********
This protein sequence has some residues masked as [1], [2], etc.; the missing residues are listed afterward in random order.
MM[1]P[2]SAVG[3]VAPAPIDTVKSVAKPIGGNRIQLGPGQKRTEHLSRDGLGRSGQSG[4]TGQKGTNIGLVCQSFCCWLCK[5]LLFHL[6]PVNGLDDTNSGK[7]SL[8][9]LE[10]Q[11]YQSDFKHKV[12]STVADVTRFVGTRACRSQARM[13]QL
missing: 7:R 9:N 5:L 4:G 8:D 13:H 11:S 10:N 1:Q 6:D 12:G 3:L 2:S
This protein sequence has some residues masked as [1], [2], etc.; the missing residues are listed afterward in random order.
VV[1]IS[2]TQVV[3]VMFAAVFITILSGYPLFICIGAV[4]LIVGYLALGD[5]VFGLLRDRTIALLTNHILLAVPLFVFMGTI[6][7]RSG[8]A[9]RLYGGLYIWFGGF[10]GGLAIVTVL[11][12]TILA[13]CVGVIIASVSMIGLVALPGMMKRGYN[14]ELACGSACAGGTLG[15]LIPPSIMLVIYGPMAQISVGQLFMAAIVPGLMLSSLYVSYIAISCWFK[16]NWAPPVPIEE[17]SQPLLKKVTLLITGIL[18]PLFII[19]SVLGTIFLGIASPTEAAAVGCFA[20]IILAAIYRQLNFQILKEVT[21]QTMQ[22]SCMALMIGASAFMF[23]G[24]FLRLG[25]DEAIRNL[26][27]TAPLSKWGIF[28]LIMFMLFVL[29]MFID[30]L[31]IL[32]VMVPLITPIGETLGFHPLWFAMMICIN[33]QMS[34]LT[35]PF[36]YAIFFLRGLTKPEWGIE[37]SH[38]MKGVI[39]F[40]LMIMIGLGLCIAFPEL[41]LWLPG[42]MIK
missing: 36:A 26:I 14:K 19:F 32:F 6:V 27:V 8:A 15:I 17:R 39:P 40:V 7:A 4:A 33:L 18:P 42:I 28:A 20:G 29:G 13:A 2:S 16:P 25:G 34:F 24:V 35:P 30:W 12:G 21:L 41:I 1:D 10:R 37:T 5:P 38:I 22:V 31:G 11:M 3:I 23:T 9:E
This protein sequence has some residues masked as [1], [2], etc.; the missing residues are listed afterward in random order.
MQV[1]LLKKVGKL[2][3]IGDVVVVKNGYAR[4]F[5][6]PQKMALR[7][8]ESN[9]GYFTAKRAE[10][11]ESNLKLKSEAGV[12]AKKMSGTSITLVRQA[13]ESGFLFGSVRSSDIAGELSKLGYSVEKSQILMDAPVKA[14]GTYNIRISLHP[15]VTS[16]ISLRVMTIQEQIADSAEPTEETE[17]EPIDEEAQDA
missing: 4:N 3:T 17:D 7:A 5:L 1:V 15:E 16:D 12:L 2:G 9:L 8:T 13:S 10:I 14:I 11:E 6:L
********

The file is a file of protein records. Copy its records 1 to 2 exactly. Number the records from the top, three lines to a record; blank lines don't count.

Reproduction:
This protein sequence has some residues masked as [1], [2], etc.; the missing residues are listed afterward in random order.
MM[1]P[2]SAVG[3]VAPAPIDTVKSVAKPIGGNRIQLGPGQKRTEHLSRDGLGRSGQSG[4]TGQKGTNIGLVCQSFCCWLCK[5]LLFHL[6]PVNGLDDTNSGK[7]SL[8][9]LE[10]Q[11]YQSDFKHKV[12]STVADVTRFVGTRACRSQARM[13]QL
missing: 7:R 9:N 5:L 4:G 8:D 13:H 11:S 10:N 1:Q 6:D 12:G 3:L 2:S
This protein sequence has some residues masked as [1], [2], etc.; the missing residues are listed afterward in random order.
VV[1]IS[2]TQVV[3]VMFAAVFITILSGYPLFICIGAV[4]LIVGYLALGD[5]VFGLLRDRTIALLTNHILLAVPLFVFMGTI[6][7]RSG[8]A[9]RLYGGLYIWFGGF[10]GGLAIVTVL[11][12]TILA[13]CVGVIIASVSMIGLVALPGMMKRGYN[14]ELACGSACAGGTLG[15]LIPPSIMLVIYGPMAQISVGQLFMAAIVPGLMLSSLYVSYIAISCWFK[16]NWAPPVPIEE[17]SQPLLKKVTLLITGIL[18]PLFII[19]SVLGTIFLGIASPTEAAAVGCFA[20]IILAAIYRQLNFQILKEVT[21]QTMQ[22]SCMALMIGASAFMF[23]G[24]FLRLG[25]DEAIRNL[26][27]TAPLSKWGIF[28]LIMFMLFVL[29]MFID[30]L[31]IL[32]VMVPLITPIGETLGFHPLWFAMMICIN[33]QMS[34]LT[35]PF[36]YAIFFLRGLTKPEWGIE[37]SH[38]MKGVI[39]F[40]LMIMIGLGLCIAFPEL[41]LWLPG[42]MIK
missing: 36:A 26:I 14:K 19:F 32:F 6:V 27:V 8:A 15:I 17:R 39:P 40:V 7:A 4:A 33:L 18:P 42:I 28:A 20:G 29:G 13:A 2:S 16:P 25:G 34:F 24:V 35:P 30:W 12:G 21:L 41:I 1:D 10:R 37:T 5:P 38:I 22:V 31:G 11:M 3:I 23:T 9:E